What predictions do you have for the role of the CTO in the future? Not sure if it’s predictions or wishes, but I think every CTO, especially for software companies, should have one leg in the creation of the technology and one leg with the customers, understanding their everyday needs and aspirations.

What has been your greatest career achievement? Without a doubt, co-founding Dataiku and helping grow to where it is now. I’m particularly proud and happy about how we created a very united team with a shared sense of belonging and purpose.

One of the strongest moments of my career is a day in 2015, two years after the company was founded. We were about 30. I was walking in the office and looking at various groups of people working together, and for the first time, it really dawned on me that the company was “alive” and autonomous. In the first months, behind every action, every meeting, every group, there had been a cofounder driving it. But it was not the case anymore. People were making the company go forward on their own. It was very powerful. I believe that you become an entrepreneur for moments like these.

Looking back with 20:20 hindsight, what would you have done differently? I would have tried to break out of the “tech-only bubble” sooner while working at Exalead / Dassault Systèmes. At that time, I was only focused on technology, not enough on customers, and this left me blind to many things.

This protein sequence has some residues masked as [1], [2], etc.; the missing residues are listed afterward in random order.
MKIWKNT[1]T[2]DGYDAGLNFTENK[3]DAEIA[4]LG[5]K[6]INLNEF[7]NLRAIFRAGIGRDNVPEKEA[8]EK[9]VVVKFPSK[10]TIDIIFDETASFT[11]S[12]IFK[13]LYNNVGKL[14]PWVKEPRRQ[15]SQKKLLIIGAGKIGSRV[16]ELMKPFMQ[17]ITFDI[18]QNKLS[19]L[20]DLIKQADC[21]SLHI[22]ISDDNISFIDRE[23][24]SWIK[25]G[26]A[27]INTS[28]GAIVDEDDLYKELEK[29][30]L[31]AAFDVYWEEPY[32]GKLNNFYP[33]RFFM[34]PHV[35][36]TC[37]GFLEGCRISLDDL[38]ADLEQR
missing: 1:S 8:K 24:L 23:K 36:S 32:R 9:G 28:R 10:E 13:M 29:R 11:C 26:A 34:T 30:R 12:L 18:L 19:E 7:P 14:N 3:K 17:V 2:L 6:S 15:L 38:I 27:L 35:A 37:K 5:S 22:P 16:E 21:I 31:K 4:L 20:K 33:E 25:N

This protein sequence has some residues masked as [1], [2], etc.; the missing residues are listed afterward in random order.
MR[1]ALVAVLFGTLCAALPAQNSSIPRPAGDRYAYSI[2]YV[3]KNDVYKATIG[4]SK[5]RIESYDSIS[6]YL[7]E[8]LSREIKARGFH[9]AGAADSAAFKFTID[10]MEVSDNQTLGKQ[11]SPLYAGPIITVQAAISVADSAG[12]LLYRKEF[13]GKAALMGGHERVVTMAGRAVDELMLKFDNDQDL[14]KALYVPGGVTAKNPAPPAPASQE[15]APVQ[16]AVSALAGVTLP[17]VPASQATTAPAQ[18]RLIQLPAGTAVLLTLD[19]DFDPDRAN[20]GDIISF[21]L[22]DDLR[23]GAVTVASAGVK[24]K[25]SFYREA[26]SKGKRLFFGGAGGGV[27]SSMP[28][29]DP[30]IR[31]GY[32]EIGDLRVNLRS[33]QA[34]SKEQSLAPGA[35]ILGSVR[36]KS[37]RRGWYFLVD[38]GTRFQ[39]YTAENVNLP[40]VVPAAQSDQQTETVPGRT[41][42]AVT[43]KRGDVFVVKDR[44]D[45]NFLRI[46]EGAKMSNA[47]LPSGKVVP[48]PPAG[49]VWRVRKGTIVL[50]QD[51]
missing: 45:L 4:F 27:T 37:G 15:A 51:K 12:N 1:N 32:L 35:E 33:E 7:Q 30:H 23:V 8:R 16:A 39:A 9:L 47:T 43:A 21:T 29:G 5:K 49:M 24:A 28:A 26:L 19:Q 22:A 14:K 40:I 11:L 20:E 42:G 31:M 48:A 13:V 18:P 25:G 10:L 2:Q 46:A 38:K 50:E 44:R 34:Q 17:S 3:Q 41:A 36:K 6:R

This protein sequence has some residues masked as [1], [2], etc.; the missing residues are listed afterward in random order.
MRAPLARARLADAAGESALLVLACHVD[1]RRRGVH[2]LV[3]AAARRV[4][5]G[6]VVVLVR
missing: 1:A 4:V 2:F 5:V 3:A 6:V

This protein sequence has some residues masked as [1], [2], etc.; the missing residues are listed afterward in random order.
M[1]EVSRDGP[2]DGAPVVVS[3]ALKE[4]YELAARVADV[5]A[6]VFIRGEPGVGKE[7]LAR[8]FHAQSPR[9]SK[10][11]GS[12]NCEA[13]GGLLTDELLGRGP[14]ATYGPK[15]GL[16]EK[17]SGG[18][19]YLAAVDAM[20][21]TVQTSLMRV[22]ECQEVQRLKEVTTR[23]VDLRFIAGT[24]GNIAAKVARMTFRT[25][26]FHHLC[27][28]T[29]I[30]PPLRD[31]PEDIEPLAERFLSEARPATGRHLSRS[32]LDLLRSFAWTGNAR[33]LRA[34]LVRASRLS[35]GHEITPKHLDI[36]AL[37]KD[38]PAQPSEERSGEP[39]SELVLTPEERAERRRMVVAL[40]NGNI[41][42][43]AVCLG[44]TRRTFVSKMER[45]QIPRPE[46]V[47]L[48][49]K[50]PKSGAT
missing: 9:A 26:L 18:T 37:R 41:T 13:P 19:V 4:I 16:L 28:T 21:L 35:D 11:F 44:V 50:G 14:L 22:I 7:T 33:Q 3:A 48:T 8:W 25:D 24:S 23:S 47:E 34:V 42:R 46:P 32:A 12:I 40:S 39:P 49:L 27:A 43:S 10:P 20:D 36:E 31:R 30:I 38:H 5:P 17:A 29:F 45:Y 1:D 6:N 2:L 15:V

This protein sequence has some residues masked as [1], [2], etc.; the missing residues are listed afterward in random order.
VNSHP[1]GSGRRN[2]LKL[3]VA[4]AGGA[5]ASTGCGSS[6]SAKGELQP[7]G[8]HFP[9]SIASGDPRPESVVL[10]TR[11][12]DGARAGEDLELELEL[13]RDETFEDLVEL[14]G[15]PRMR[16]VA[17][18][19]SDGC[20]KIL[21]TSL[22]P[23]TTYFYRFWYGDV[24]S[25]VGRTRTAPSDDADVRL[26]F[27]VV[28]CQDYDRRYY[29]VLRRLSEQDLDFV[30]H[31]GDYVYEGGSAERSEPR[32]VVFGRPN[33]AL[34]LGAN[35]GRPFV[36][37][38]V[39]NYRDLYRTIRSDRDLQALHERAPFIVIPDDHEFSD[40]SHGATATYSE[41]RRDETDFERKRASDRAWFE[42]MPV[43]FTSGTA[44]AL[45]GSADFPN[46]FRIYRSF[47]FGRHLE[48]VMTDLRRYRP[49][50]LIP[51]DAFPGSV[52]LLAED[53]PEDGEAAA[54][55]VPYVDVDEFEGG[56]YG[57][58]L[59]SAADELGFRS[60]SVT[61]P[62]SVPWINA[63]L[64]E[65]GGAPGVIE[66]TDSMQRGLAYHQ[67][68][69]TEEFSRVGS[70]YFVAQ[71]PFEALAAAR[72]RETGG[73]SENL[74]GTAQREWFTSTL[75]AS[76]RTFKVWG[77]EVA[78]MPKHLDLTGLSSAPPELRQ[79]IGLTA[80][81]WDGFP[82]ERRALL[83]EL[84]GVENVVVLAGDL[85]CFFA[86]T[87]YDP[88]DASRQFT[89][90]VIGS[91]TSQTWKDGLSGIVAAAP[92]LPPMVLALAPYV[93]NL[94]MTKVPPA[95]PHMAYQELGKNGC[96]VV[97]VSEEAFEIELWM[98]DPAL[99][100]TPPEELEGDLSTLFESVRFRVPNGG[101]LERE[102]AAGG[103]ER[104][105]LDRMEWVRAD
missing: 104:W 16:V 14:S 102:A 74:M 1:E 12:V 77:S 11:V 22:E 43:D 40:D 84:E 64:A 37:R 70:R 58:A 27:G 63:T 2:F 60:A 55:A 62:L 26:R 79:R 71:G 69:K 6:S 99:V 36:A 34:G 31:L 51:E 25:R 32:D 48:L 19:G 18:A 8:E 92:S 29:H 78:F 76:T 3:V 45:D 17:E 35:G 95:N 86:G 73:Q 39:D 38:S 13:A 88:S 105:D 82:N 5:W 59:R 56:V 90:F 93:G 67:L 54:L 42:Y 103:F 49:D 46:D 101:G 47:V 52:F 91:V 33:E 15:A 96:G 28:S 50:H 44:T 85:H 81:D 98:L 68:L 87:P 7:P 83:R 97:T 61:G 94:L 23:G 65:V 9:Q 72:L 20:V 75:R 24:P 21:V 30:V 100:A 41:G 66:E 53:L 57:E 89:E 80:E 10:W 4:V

What are you reading now? I mostly read fiction, and actually rarely read nonfiction books. I am currently reading through Peter F. Hamilton’s Night’s Dawn series.

Most people don't know that I… am sometimes the person they are talking to when they write to Dataiku Support. I still handle a small fraction of the support tickets coming in, in order to keep direct contact with our users and customers and to keep a view of their problems and pains.

In my spare time, I like to…Play video games, particularly action-adventure and open world genres.

Ask me to do anything but… Put me in the middle of a room full of people, none of which I know, and tell me to “network”. Building great relationships takes time.